Flint, Michigan (PRWEB) June 03, 2014
When Cinda Rachor’s Delta Air Lines flight touched down here Saturday afternoon, it marked the end of an eight-year-long journey to adopt the daughter her family has known since the girl’s infancy. Despite the politics and controversies that in recent years had eliminated most international adoptions from Guatemala, the Rachors refused to quit on the idea of bringing Amelia home.
That included hiring investigators to visit their daughter’s native village in a fruitless effort to uncover information about her parents and family heritage. Since 2006 the Rachors retained four different attorneys in Guatemala before locating one willing to fully press their case with government officials and the American embassy.
“I feel overwhelming thankfulness to the Lord for putting so many pieces together,” says Cinda, a homemaker and mother of seven. “No human mind could have done this. I am thankful to our attorney and our other six children, who have had to walk down a long road with a lot of disappointments. It was hard watching them experience grief, but they have been loving siblings.”
Amelia spent the past eight years at Dorie’s Promise, a home for several dozen children in Guatemala City. The orphanage is operated by Forever Changed International, a ministry based in the Portland, Oregon area. Originally placed in foster care, the agency overseeing Amelia’s adoption intended to place her in a different facility while awaiting action on the Rachors’ application. However, after Cinda learned about the quality of care at Dorie’s Promise, she insisted the girl be transferred there. She persuaded founder Heather Radu to accept Amelia despite near-capacity conditions at the time.
“I think it is a great story of a mother never giving up to bring her adopted child home,” Heather says. “Cinda never wavered in her fight to figure out how to get through any obstacle to assure Amelia would join their family. Watching this adoption completed reminds me that in the end, God is in control. Miracles happen when and where you least expect them. Hopefully, in the future we will see more children find their forever families through adoption.”
Cinda and her husband, Jim—a dentist with a family practice in Fenton, Michigan—will celebrate their 24th anniversary on August 17. They have five children of their own, ranging from 21-year-old Steven to Annagrace, age 13. They adopted Amelia’s younger sister, Hope, 7, from Guatemala six years ago through another U.S.-based adoption agency. One reason for their difficulties in adopting Amelia stemmed from a lack of documentation of her family ties. Despite the obstacles, Cinda says they kept going because they believed God had brought them together.
“We felt God had placed her in our lap,” says Cinda, who credits her husband’s influence with overcoming her initial reluctance to adopt. “You don’t leave your daughter behind. We kept going to attorneys and asking them to be creative and to put pressure on the government and on the American embassy. Finally we met an attorney who said, ‘If these kids are trapped in these orphanages and there are parents who want them, there’s got to be something I can do.’”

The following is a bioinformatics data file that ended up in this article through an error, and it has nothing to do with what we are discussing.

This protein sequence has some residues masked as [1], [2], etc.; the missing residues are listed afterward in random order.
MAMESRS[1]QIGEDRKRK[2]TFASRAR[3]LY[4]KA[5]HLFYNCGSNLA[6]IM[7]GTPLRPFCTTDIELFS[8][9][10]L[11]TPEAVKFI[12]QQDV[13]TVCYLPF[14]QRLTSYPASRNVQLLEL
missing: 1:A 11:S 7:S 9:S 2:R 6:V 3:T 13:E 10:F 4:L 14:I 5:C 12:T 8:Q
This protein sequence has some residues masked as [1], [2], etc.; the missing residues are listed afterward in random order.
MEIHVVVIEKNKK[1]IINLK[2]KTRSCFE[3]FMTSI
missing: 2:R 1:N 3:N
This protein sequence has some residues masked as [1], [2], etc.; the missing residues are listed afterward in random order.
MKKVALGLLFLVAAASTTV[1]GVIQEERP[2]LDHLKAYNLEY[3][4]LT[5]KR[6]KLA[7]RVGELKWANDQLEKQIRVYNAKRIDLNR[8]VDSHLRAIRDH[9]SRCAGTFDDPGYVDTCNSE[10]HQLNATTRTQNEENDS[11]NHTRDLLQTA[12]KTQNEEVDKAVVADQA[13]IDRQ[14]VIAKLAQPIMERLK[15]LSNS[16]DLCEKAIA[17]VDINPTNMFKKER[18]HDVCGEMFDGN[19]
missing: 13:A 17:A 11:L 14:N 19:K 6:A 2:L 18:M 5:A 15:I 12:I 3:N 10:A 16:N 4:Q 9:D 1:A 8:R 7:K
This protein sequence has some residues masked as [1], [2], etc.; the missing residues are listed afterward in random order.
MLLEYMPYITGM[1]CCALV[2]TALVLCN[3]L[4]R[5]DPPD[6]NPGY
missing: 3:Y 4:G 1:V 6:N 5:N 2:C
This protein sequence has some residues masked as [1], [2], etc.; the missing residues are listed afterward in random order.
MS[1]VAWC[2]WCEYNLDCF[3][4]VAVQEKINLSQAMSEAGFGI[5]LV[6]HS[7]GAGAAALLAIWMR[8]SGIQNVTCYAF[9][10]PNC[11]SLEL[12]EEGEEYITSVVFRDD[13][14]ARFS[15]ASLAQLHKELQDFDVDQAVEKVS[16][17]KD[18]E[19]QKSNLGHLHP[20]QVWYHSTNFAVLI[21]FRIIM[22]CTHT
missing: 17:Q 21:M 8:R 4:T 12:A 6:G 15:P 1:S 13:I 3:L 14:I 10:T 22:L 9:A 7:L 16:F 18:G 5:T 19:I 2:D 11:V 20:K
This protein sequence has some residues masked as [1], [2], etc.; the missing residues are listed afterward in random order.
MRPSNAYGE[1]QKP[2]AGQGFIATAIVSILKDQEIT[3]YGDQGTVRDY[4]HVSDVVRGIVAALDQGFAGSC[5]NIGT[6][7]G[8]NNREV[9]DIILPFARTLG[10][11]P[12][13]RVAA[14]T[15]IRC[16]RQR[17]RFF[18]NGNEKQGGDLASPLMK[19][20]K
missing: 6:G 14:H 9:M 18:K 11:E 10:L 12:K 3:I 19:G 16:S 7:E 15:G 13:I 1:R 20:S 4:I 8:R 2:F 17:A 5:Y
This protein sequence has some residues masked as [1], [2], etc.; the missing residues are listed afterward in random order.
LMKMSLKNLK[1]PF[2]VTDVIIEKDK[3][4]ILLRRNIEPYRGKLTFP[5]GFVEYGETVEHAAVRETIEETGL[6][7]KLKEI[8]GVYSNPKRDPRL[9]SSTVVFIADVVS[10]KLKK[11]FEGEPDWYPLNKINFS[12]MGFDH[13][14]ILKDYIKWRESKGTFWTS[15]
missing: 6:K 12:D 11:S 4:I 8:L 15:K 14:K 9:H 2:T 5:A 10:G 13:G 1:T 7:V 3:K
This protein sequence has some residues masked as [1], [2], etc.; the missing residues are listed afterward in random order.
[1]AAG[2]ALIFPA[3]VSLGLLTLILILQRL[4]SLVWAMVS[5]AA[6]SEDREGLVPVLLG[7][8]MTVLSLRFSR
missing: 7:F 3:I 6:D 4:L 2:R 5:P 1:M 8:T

By the time the Rachors met with officials at the American embassy last fall, they had amassed a three-inch-thick binder of documents. A separate photo album provided ample evidence of their continuing visits at Christmas, on Amelia’s birthday and other occasions during the year.
Because of the way the staff at Dorie’s Promise cared for Amelia, in 2008 Cinda and Jim started taking mission teams of teenagers from their church (Central Church of the Nazarene in Flint) to Guatemala twice a year. Cinda estimates they have taken 300 volunteers to Dorie’s Promise, with some later returning as college students. In mid-June their youth pastor will take a group of 30 to Guatemala, followed the next week by a team assembled by the Rachors.
“They’ve caught a glimpse of what Dorie’s is doing and how they are reaching out to others,” Cinda says. “To see such unselfish service, like Christ offers, is an added blessing. Would I have chosen for Amelia to stay this long? Never. But God always brings gold out of ashes. Many times I cried, ‘Lord, why is this little girl still not home?’ He always said, ‘She will be. Just trust Me.’ We’ve seen how God always keeps His promises.”
Located in Guatemala City, Dorie’s Promise is an orphanage providing fulltime care, housing, education and other amenities for up to 40 children. The home operates on donations and grants, primarily from sources in the United States. It is operated by Forever Changed International (FCI), which is located in the metro Portland, Oregon area. Founded by Heather Radu, FCI is dedicated to rescuing orphans and providing them with a safe, nurturing environment. For more information, contact Radu at 360-335-3125 or e-mail heather(at)servewithfci(dot)org.